TASTE / How to make Frittelle

Carnevale is celebrated all across the Veneto in the run up to Lent. It is very much about excess in costume, colour and food in anticipation of the reflective and frugal period to come.

Similarly to Shrove Tuesday in the UK, Carnevale traditionally provided an opportunity to indulge in heavier and more decadent foods before the fasting of Lent began. Frittelle or fritole are Venetian doughnuts found in pasticceria all over the region at this time. They are served in a number of different forms, including Fritelle Veneziane, which are unfilled and have pine nuts and raisins stirred into the dough; as well as several filled varieties. Fillings include cream, zabaione, as less well as less common fillings such as apple, chocolate or pistachio cream.

On our last trip to visit family in Italy I learnt how to make them with Stefano's mum.


For the frittelle

150g plain flour

3 eggs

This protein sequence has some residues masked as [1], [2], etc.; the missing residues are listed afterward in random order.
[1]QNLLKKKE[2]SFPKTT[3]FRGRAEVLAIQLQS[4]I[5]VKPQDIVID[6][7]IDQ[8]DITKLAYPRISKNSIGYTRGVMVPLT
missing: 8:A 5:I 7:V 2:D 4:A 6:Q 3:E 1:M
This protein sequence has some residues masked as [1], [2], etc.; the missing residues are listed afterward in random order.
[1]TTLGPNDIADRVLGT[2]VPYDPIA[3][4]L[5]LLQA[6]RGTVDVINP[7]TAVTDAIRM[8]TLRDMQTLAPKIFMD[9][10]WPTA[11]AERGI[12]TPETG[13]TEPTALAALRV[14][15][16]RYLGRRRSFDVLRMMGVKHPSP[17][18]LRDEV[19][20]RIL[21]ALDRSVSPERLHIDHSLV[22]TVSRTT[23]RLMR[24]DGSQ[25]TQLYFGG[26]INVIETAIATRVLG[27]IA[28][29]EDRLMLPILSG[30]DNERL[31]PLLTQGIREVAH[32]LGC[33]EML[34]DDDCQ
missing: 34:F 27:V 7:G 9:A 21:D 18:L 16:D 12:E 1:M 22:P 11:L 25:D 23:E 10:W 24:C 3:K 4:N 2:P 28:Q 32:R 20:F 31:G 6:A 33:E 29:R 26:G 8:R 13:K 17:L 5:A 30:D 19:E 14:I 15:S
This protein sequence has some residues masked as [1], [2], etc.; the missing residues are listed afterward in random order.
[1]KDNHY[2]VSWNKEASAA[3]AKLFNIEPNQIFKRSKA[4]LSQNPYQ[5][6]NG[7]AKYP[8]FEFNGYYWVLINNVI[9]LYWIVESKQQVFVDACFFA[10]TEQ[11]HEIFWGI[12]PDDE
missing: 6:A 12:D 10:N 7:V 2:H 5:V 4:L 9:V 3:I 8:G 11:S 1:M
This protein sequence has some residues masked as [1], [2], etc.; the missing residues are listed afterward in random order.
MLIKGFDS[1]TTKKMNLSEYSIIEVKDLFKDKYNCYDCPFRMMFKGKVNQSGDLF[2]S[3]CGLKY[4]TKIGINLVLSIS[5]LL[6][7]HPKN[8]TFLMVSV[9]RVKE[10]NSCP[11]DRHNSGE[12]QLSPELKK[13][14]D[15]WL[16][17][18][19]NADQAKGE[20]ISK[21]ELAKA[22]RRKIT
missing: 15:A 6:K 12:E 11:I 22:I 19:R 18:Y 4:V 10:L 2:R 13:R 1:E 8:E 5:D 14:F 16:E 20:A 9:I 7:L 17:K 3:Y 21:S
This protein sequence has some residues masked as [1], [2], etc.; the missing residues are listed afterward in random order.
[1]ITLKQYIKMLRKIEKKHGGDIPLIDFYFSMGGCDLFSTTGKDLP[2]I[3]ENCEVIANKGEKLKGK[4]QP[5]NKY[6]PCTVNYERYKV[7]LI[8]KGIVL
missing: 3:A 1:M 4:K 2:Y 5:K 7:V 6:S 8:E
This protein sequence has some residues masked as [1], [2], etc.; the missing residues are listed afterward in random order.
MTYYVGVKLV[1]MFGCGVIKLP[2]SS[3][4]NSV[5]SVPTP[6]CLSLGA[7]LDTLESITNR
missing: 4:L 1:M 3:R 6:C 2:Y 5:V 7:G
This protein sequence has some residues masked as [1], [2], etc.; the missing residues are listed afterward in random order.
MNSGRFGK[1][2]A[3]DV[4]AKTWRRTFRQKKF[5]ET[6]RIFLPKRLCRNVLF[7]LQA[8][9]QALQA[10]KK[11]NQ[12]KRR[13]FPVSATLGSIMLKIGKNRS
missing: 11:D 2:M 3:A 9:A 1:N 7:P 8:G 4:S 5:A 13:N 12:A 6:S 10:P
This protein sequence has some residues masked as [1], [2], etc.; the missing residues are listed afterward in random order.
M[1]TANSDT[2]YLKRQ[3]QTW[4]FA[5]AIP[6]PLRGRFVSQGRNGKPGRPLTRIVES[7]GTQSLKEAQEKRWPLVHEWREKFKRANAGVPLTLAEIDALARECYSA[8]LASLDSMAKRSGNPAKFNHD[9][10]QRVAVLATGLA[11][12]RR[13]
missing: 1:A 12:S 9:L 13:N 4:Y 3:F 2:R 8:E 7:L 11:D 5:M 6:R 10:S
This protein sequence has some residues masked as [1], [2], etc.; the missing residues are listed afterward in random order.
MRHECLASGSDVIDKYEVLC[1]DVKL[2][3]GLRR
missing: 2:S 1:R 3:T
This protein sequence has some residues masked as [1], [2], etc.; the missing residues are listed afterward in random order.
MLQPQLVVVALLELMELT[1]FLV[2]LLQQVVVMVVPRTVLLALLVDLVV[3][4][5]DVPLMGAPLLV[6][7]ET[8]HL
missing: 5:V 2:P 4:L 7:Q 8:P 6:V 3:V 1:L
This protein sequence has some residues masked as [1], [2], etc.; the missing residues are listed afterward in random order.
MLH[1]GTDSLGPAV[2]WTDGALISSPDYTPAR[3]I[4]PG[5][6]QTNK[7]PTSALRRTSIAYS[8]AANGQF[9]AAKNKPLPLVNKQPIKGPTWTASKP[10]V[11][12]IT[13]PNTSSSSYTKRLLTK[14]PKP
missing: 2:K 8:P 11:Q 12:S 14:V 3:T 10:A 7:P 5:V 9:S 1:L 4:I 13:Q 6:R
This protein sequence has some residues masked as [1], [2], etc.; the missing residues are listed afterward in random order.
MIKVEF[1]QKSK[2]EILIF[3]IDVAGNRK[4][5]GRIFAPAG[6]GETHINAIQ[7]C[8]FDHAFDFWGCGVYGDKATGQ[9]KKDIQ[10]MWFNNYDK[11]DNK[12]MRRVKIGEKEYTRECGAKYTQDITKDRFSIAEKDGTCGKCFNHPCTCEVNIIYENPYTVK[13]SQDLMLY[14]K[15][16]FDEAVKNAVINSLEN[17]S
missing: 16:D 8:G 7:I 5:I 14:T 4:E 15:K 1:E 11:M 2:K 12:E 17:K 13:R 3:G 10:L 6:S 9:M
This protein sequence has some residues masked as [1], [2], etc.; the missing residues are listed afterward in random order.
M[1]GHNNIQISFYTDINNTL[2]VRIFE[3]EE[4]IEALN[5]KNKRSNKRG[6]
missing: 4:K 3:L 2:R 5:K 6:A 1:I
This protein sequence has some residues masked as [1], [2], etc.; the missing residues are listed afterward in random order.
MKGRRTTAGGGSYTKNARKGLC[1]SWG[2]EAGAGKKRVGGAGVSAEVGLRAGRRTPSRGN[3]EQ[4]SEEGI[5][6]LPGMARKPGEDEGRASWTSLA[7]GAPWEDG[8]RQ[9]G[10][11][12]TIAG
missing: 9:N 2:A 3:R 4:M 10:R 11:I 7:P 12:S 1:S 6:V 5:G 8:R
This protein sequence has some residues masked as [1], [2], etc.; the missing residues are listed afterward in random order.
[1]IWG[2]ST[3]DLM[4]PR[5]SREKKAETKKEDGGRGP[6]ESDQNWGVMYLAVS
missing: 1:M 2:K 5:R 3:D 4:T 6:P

250ml water

60g butter

50g granulated sugar


oil for frying - groundnut oil is best

icing sugar to decorate

For the Crèma Pasticcera filling

4 egg yolks

100g sugar

40g flour


1/2 litre milk

2 peels of lemon

vanilla (optional)

Make the cream first to allow it plenty of time to cool.

1. Put all but a small part of the milk to warm over low heat, with the pieces of lemon peel (plus vanilla pod if using).

2.Lightly whisk the yolks in a medium mixing bowl followed by the sugar. Then sift in the flour and add the cold milk to loosen it, whisking gently all the while to ensure that no lumps form.

3. By this time, the milk on the stove will be about ready to boil. Discard the peel and vanilla and slowly whisk the warmed milk into the egg mixture.


4. Return the mixture to the pan and continue to stir gently and cook over low heat. As soon as it begins to reach a light simmer, stir constantly for two minutes, remove from the heat and you will see it has thickened.

5. Continue to mix for up to 20 minutes or until you are happy with the consistency.

5. Put the cream into to a bowl and let it cool; mixing every now and again as it cools to prevent a skin from forming.